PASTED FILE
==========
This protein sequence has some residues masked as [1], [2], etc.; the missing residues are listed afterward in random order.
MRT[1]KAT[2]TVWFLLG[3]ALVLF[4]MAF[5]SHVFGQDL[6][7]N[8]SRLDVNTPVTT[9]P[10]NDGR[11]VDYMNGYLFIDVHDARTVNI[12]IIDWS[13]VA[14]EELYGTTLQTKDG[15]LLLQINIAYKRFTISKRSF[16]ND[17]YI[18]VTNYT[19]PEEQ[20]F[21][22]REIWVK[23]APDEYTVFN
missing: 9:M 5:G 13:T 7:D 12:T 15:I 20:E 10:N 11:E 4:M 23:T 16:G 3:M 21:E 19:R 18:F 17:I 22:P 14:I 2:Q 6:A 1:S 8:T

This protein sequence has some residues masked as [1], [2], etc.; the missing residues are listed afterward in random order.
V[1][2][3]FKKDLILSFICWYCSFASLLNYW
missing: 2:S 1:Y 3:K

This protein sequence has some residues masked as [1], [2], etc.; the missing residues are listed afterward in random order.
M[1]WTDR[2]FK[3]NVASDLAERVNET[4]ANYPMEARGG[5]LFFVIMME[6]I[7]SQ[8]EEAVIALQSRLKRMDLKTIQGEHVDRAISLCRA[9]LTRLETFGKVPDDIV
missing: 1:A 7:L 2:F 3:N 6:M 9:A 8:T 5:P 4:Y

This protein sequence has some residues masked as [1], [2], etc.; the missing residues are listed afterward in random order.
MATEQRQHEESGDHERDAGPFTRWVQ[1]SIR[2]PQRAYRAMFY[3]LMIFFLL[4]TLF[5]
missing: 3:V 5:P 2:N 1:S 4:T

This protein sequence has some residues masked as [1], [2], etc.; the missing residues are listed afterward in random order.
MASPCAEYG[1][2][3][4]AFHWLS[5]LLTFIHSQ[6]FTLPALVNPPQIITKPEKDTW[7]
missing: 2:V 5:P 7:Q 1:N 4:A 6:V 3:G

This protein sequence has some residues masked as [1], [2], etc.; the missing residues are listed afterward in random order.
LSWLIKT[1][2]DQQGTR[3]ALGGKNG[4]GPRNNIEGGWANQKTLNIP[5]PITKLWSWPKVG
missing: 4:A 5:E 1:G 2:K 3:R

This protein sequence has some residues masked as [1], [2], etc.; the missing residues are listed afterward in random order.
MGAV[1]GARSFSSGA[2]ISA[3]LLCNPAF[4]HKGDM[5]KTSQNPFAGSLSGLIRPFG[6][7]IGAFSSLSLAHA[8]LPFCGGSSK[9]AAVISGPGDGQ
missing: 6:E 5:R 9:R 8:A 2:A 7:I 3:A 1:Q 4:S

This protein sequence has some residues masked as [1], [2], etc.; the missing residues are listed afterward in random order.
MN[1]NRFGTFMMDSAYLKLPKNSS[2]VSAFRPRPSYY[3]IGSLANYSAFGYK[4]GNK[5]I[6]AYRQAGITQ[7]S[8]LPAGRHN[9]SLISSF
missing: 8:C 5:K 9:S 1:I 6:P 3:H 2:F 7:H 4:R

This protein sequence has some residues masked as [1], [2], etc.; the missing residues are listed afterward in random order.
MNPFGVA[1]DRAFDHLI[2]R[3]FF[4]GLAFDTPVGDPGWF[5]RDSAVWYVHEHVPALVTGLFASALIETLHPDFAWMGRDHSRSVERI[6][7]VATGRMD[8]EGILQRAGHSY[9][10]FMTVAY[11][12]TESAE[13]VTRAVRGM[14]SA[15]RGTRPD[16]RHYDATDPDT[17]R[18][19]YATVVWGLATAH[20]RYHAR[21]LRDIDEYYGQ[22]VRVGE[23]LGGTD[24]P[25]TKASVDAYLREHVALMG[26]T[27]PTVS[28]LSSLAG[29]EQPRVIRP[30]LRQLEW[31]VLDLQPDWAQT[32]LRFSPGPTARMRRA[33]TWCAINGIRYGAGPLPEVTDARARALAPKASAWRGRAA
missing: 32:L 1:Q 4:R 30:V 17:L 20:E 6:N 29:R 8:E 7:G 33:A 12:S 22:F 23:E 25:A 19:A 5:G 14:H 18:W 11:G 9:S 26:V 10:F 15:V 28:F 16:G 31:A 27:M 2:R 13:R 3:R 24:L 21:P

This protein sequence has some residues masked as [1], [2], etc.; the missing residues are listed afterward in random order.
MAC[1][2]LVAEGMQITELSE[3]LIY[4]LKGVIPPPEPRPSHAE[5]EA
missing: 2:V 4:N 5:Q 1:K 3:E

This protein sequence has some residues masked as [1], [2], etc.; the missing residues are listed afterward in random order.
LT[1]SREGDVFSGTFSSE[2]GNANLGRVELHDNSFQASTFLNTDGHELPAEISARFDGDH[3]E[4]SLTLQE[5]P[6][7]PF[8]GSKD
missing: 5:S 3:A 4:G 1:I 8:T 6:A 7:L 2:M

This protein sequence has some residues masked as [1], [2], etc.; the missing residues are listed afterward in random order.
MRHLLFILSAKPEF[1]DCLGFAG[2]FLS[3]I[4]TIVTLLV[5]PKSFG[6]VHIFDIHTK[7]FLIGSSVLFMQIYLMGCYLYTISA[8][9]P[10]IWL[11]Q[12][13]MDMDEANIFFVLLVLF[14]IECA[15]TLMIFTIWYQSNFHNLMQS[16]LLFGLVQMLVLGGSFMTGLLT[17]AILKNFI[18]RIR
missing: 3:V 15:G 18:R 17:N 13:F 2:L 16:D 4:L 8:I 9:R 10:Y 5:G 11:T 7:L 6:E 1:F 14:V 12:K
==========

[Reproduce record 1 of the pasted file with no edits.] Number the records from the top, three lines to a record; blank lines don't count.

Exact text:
This protein sequence has some residues masked as [1], [2], etc.; the missing residues are listed afterward in random order.
MRT[1]KAT[2]TVWFLLG[3]ALVLF[4]MAF[5]SHVFGQDL[6][7]N[8]SRLDVNTPVTT[9]P[10]NDGR[11]VDYMNGYLFIDVHDARTVNI[12]IIDWS[13]VA[14]EELYGTTLQTKDG[15]LLLQINIAYKRFTISKRSF[16]ND[17]YI[18]VTNYT[19]PEEQ[20]F[21][22]REIWVK[23]APDEYTVFN
missing: 9:M 5:G 13:T 7:D 12:T 15:I 20:E 10:N 11:E 4:M 23:T 16:G 3:M 21:E 19:R 18:F 17:I 22:P 14:I 2:Q 6:A 1:S 8:T